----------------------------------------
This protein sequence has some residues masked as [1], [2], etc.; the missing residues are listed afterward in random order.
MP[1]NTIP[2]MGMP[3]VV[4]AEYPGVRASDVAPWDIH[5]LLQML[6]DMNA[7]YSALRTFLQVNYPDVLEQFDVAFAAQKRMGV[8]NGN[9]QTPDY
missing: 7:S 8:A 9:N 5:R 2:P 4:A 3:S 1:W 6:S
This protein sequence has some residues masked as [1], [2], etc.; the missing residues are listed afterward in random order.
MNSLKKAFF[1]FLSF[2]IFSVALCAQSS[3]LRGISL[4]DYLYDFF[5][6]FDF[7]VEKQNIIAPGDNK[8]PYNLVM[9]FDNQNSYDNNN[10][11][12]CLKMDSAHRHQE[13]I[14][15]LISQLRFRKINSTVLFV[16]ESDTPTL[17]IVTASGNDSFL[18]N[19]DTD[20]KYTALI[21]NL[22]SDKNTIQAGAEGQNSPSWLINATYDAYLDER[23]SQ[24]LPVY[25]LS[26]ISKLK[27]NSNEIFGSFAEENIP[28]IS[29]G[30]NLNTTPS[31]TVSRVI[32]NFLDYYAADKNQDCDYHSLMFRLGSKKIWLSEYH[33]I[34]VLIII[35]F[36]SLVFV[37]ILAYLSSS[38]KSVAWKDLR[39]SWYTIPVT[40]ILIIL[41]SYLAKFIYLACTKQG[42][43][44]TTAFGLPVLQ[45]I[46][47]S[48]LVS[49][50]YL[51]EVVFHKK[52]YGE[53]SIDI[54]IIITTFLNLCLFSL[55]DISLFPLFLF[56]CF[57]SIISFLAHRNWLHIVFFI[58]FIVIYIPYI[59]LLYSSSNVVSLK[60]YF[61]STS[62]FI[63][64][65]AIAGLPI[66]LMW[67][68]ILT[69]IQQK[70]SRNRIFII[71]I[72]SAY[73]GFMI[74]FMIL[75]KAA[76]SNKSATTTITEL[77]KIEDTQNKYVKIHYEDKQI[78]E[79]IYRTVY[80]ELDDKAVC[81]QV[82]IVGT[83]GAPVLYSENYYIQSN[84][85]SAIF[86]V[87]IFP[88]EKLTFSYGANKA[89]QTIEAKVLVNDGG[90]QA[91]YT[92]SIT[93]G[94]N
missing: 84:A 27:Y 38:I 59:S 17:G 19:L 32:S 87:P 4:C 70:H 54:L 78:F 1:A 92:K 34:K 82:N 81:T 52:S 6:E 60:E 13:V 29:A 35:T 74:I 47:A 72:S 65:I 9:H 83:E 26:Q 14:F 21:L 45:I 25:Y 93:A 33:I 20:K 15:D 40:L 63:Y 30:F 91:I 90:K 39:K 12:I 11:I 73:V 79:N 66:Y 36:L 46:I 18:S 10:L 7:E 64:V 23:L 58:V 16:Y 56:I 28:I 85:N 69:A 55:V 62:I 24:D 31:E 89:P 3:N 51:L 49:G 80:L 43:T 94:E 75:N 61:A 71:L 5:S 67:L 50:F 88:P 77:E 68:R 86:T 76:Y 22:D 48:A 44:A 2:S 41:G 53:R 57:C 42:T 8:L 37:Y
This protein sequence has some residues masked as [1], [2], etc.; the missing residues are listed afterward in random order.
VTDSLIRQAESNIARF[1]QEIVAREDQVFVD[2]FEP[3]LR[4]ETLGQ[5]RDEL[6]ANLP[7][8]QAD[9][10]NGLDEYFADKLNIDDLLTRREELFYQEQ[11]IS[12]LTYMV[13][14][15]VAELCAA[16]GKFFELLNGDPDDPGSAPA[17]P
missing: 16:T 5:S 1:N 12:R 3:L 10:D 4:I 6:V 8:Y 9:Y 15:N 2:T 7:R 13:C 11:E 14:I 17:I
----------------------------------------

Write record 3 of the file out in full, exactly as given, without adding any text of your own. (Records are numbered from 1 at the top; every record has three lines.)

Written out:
This protein sequence has some residues masked as [1], [2], etc.; the missing residues are listed afterward in random order.
VTDSLIRQAESNIARF[1]QEIVAREDQVFVD[2]FEP[3]LR[4]ETLGQ[5]RDEL[6]ANLP[7][8]QAD[9][10]NGLDEYFADKLNIDDLLTRREELFYQEQ[11]IS[12]LTYMV[13][14][15]VAELCAA[16]GKFFELLNGDPDDPGSAPA[17]P
missing: 16:T 5:S 1:N 12:R 3:L 10:D 4:I 6:V 8:Y 9:Y 15:N 2:T 7:R 13:C 11:E 14:I 17:I